Frances Hubbard Flaherty and her husband were already famous for their film Nanook of the North which debuted in 1922 and was widely shown and praised as the first full-length, anthropological documentary in cinema history.
The photograph below was done by Frances Hubbard Flaherty in Samoa in 1923 during the filming of Moana of the South Seas: A Romance of the Golden Age. It depicts the tufuga or tattoo artist at work. Here he is seen starting to tap the first design, known as the tua stripe, onto the person’s back. His assistants are pulling the skin tight and holding the person down, preventing him from moving.
In fact, it was in Polynesia that the word tattoo originated.
According to Merriam-Webster, 1777 is when the word “tattoo” entered into English usage, with the meaning of inked images in skin, and was put into the dictionary. However, we can reasonably trace a likely derivation of the word which precedes that given date.
We know from the records of the 1769 expedition of Captain James Cook, famed British Naval explorer, to the South Pacific that there was a Tahitian word tatau, which means “to mark”. However, the actual word “tattoo” existed before Cook and his voyages–about 150 years before.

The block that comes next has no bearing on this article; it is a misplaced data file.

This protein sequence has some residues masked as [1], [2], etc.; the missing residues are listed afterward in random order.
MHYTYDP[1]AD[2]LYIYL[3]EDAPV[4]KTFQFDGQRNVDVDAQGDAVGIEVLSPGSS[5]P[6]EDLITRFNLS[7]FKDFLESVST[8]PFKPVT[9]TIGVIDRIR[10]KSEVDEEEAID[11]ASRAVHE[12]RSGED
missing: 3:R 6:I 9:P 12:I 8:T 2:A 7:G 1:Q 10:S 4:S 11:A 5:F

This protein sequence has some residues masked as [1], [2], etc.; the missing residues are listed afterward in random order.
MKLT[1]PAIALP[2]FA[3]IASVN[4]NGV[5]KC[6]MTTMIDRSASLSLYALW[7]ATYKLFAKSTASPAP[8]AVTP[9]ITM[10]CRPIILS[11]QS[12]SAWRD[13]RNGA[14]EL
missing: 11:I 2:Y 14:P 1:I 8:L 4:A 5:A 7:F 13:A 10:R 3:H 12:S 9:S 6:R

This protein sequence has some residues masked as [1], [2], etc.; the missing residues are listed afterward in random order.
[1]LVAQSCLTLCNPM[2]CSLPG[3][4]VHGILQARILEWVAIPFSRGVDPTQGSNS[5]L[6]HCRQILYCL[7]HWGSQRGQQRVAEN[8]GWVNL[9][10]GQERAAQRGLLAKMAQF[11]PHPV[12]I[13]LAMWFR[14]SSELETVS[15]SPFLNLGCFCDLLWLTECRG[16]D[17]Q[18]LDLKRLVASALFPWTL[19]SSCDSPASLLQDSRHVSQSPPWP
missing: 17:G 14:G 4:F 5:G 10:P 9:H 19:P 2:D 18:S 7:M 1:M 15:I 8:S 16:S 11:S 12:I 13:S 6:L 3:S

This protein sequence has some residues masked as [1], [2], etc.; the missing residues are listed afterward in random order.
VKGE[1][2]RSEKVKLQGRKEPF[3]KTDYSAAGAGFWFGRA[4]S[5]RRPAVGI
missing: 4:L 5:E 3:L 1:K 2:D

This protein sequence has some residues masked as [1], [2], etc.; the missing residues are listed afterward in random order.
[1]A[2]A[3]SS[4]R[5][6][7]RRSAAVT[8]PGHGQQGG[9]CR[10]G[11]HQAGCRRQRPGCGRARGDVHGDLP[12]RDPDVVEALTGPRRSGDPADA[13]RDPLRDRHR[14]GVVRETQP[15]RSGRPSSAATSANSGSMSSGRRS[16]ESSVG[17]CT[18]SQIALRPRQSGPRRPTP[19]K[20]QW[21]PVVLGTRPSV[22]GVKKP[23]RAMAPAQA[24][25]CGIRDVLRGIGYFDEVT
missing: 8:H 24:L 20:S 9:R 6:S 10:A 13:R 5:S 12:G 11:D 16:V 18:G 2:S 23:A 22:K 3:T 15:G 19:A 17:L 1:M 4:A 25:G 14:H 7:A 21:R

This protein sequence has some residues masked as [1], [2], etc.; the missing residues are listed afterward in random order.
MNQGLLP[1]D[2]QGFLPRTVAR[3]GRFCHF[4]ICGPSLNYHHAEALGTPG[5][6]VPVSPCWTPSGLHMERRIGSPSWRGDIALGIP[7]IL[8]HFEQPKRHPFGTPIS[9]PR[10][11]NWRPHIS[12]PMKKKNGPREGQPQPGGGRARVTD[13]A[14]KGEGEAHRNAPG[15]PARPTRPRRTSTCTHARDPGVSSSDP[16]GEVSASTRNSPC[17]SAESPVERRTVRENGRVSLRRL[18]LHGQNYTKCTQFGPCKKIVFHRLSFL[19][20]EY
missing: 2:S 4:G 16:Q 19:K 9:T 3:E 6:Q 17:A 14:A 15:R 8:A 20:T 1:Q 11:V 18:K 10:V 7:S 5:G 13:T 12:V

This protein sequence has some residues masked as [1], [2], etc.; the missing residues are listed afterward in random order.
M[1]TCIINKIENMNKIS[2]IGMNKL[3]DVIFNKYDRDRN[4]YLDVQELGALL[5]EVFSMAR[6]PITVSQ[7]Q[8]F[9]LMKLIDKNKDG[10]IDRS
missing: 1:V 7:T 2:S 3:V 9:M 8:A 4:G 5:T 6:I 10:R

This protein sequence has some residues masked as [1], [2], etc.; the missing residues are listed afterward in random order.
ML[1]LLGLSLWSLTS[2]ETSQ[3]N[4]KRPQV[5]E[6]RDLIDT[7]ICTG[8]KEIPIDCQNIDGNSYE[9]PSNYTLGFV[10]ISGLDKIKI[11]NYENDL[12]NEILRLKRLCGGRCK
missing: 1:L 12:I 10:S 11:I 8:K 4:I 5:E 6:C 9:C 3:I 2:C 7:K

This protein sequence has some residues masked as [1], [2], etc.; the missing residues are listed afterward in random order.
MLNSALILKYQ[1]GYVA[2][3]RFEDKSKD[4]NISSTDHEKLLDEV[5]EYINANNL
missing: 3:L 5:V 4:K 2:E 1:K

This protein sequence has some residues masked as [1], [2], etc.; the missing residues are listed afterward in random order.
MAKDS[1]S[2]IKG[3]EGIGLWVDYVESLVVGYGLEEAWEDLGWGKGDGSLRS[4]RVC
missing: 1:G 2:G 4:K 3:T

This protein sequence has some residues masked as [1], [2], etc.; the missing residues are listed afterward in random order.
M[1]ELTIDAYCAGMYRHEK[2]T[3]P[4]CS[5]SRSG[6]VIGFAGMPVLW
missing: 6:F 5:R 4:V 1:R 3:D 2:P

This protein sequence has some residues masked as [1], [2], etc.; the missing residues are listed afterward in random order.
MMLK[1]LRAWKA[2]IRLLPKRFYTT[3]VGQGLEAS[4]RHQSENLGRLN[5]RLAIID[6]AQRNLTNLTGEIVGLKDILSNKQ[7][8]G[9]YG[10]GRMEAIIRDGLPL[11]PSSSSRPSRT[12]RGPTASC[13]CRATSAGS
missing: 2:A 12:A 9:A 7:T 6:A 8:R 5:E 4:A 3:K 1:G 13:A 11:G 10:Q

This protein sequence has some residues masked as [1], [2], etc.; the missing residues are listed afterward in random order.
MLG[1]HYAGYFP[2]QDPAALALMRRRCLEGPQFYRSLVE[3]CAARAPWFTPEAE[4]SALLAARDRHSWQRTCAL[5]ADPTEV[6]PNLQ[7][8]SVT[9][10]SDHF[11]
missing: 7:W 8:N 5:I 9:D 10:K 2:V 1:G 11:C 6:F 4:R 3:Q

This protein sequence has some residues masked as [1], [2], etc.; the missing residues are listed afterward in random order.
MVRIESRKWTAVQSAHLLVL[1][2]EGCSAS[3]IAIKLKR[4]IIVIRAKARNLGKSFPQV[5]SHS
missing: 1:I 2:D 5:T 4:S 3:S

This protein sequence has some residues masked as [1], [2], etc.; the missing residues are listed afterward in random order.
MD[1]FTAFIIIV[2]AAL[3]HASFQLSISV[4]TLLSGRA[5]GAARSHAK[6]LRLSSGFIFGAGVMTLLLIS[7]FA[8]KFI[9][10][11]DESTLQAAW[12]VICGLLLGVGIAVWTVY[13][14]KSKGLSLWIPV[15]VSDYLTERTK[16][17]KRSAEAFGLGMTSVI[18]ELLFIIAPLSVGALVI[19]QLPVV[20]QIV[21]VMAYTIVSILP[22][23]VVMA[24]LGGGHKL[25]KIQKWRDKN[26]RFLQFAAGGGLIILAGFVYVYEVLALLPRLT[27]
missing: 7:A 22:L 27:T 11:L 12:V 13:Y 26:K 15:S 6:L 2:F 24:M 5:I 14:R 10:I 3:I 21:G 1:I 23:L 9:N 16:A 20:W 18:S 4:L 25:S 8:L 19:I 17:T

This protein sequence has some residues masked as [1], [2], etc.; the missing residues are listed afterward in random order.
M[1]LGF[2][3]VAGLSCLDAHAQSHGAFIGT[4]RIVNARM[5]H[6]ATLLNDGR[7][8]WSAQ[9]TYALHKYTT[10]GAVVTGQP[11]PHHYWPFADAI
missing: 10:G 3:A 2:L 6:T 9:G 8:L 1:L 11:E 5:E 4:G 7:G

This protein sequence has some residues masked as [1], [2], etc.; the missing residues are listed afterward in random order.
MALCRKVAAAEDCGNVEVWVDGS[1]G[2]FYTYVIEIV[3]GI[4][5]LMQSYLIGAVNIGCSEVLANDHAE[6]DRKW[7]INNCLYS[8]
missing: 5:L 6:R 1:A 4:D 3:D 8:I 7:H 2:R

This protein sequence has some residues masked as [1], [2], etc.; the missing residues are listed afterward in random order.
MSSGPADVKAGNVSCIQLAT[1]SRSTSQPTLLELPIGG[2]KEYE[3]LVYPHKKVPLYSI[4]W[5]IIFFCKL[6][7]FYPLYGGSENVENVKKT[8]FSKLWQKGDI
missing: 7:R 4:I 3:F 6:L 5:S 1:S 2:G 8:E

In a happy coincidence, this previous form of the word actually meant “a rapid rhythmic rapping” and was used by military personnel (such as Cook and his crew) when referring to the call sounded before taps. The coincidence is a happy one because the sound of tattooing in Tahiti was, in fact, a rapid tapping where the set of needles, looking like a small rake, was hit with a stick to drive ink under the skin.
Although the Tahitians called it tatau, Cook and his men likely substituted a near sound-alike word from their own background. The west was forever changed when these early sailors absorbed this part of Tahitian culture and brought tattooed natives and their own tattoos back with them.
In an interesting side note, Cook was later killed on the beach in Hawaii some ten years later (on another voyage) at Kealakekua Bay during a quick altercation with locals over a small boat that had been taken.